Choosing baby clothes that are both safe and resilient is an important factor when making your purchase. Safe, because quite often synthetic fabrics can cause irritation and lack resilience; let’s face it, babies are custom-built to make a mess.
Choosing a sustainable fibre such as Merino wool is one of the best ways to keep your baby comfortable and snug. By creating a more stable microclimate against the skin, baby clothes made out of Merino wool will help maintain and regulate your newborn’s body temperature. Its high breathability and moisture absorption properties will keep your baby comfortable and help prevent overheating while making sure they remain warm.
Traditional wools and synthetic blends can be itchy and heavy, but superfine Merino wool is soft, light and incredibly comfortable against the skin. In spite of this lightness, Merino is incredibly good at insulating.
Merino wool also has natural properties that help resist the build-up of odours – something that babies can be very good at creating. Superfine Merino wool is also beneficial for babies with skin conditions such as eczema and heat rash.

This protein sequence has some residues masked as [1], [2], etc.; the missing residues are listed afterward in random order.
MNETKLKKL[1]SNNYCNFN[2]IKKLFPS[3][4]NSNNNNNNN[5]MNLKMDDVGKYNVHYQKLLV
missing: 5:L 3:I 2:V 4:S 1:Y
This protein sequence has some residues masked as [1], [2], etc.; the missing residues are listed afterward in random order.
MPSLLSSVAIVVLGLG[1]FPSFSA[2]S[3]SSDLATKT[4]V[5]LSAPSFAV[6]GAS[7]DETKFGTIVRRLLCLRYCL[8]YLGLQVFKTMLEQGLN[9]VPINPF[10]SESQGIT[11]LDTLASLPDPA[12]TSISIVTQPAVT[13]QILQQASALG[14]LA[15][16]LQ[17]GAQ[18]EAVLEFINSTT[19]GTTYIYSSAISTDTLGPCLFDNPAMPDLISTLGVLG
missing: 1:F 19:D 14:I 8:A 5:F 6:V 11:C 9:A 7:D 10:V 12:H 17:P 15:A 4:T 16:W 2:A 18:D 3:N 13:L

Each strand of superfine Merino wool is much finer than the average human hair, making it one of the softest fibres used to make baby clothes. And much like human hair, it’s made primarily out of keratin – an organic protein naturally produced by the human body.
In spite of its softness and fineness, Merino is incredibly hard wearing. Its natural stretch helps it retain its shape, but most importantly – particularly for parents with busy schedules – Merino is machine washable and some baby outfits are even pre-shrunk, making them safe for the dryer. However, always check washing instructions beforehand to see what specific requirements your individual garments have.
Lastly, many parents want to make sure that, while providing only the best for their baby, they are still doing their best to look after the environment. Merino wool is a naturally sourced, renewable, fibre. Half the weight of Merino is pure organic carbon, derived from the carbon in the atmosphere. By contrast the carbon in synthetic fibres such as polyester and acrylic is extracted from fossil fuels stored underground millions of years ago. Unlike synthetic fibres, wool is readily biodegradable.
Photography iStock | Illustration Barry Allen Patenaude